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Hulk, written by John Turman, Michael France, James Schamus from the story by James Schamus and the original comic book by Jack Kirby and Stan Lee, directed by Ang Lee, 2003, 140 min.

Hulk is the latest in the current trend of well-financed movie adaptations of famous comic book franchises. Last yearís box-office breakout hit Spider-Man has two sequels in the works, not surprisingly, and this yearís sequel, X2: X-Men United, was a unexpectedly decent movie. Weíve also seen Daredevil earlier this year and the upcoming League of Extraordinary Gentlemen, with a whole slate of other comic book movies in development. I wonít say much about the well-known way in which Hollywood goes through cycles of enthusiasm that almost always have dismal results. This particular trend, though, has been breaking a few rules: the comic book adaptations of late have been abnormally diverse and interesting, especially considering how much money has been thrown at them. Big budgets have become a sign of dread to me, with a coincident lack of individuality and quirky moments. But, within the parameters of comic book stories (by which I mean superhero stories, not alternative fare like Ghost World, an excellent movie), we have had everything from the bright colours and cheery adolescents of Spider-Man to the angst-ridden ensemble of X2. Now with Hulk, Ang Lee gives us an extremely odd mix of military hardware, mad scientists, things getting smashed, survivorís guilt, broken parent-child relationships, genetic experiments, mutant poodles, psychological trauma, and one very angry, very big, very green muscle-bound monster/human known as the Hulk. Iím not entirely sure that Hulk works; itís often more a movie to be admired in retrospect than to be enjoyed while watching. But itís a valiant effort, and in many ways, a refutation of almost everything that a big summer movie is supposed to stand for.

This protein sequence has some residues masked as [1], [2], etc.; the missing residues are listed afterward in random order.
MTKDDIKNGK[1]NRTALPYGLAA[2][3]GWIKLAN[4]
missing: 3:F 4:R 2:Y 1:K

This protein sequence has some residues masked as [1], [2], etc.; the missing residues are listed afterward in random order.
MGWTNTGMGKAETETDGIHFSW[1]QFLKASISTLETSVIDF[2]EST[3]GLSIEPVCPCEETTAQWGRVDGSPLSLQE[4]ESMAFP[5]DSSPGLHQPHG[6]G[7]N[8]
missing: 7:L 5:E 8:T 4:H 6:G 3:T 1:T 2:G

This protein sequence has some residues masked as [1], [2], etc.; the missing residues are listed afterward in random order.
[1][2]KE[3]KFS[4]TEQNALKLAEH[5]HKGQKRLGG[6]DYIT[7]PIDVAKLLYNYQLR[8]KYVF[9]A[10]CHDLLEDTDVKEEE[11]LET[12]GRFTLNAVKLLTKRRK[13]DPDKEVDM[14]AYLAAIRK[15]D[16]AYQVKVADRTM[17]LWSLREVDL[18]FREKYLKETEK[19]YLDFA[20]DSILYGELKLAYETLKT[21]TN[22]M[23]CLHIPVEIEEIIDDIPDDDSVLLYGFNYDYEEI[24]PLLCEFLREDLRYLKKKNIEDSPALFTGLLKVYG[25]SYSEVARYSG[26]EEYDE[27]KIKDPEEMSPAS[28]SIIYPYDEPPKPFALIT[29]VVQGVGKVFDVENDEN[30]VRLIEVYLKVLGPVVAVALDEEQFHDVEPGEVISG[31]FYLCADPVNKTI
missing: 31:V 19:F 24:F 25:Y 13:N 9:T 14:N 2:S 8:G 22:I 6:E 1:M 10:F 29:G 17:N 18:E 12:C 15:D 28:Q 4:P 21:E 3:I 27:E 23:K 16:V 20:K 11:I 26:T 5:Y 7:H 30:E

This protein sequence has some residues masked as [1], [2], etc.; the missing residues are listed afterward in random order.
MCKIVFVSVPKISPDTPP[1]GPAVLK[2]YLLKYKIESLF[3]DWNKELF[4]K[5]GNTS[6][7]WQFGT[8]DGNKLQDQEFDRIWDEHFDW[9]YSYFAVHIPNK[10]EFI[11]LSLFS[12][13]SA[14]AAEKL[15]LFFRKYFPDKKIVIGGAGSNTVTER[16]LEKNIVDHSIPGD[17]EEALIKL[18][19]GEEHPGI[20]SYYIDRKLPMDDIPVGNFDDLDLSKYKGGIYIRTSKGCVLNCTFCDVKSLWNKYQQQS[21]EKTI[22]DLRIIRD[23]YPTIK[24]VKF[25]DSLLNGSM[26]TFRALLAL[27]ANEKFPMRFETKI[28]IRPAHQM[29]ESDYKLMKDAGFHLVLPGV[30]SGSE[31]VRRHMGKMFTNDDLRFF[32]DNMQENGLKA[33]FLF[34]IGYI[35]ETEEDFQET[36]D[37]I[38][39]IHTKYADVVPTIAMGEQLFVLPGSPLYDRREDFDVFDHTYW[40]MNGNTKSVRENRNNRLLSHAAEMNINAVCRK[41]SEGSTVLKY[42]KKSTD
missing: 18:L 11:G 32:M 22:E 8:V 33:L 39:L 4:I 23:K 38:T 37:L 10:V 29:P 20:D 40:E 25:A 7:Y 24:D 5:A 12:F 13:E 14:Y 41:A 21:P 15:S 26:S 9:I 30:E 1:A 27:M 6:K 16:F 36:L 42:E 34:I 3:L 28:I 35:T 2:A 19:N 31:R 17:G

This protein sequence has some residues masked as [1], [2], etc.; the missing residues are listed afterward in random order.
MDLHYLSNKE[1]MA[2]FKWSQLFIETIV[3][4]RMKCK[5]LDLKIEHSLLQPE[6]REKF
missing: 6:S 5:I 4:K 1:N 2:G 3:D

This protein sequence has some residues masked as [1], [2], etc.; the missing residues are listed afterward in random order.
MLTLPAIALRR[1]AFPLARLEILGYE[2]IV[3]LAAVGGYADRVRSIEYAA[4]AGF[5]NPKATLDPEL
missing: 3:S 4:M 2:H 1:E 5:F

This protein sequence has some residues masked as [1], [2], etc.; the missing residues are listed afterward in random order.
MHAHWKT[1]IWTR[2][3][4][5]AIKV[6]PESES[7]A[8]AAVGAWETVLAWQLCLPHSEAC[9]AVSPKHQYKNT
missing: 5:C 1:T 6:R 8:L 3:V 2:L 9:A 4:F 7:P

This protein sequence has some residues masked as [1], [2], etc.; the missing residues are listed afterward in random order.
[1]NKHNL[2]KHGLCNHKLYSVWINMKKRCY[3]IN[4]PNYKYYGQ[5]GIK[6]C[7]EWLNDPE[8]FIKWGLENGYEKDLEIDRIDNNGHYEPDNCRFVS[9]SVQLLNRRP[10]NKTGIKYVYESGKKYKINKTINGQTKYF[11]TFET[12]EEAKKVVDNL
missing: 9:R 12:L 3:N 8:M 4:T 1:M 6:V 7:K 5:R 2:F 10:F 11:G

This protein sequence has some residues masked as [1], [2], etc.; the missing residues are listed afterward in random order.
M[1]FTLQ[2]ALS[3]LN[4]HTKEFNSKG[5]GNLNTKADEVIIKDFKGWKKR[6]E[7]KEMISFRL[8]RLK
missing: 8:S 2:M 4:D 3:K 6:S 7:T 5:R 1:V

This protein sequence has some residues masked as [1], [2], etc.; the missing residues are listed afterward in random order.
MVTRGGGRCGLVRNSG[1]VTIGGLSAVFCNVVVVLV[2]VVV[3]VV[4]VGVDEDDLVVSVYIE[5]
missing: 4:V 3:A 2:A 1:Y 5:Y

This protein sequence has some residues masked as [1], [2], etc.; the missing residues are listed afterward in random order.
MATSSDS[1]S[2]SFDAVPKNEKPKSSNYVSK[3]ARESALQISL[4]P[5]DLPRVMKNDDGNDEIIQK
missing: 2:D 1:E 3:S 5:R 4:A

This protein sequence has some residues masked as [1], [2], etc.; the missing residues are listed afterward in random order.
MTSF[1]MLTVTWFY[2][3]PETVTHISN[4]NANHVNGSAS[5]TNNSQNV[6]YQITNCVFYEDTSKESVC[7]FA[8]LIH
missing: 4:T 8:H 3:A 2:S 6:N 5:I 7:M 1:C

Our story begins with some revisions to what I vaguely understand to be Hulk mythology. In this movie version, David Banner is a military scientist, doing research on various secret things. In the absence of an understanding superior -- and when has there been such a thing in scenarios like this? -- Banner has to do experiments on himself. Later, his wife gets pregnant, and Bruce Banner is born to be different than everyone else. After a family tragedy that he canít remember, Bruce is adopted, grows up, and becomes a scientist in his own right. He works in a lab with another scientist named Betty Ross, the daughter of the military superior who squelched David Bannerís dangerous experiments. Bruce and Betty were an item or almost an item, but she found him to be emotionally distant. Their current project is self-healing nanomeds, somehow tied in with or triggered by gamma radiation. During a mechanical malfunction, Bruce gets dosed with fatal levels of radiation, but he survives, and in fact feels much better than before. By this point in the movie, about an hour in, we know that things are only going to go downhill for Bruce and his inward-focused psyche. Sure enough, soon he is transforming into a gargantuan 3-metre tall monstrosity whenever he gets angry, and the myopic military canít seem to resist making him mad. It also turns out that his father was not killed all those years ago; he has survived, but with not much sanity in the bargain. With all these goads, and a bit of an addiction to the rush of power, itís no wonder that Bruce soon is spending quite a lot of time being green.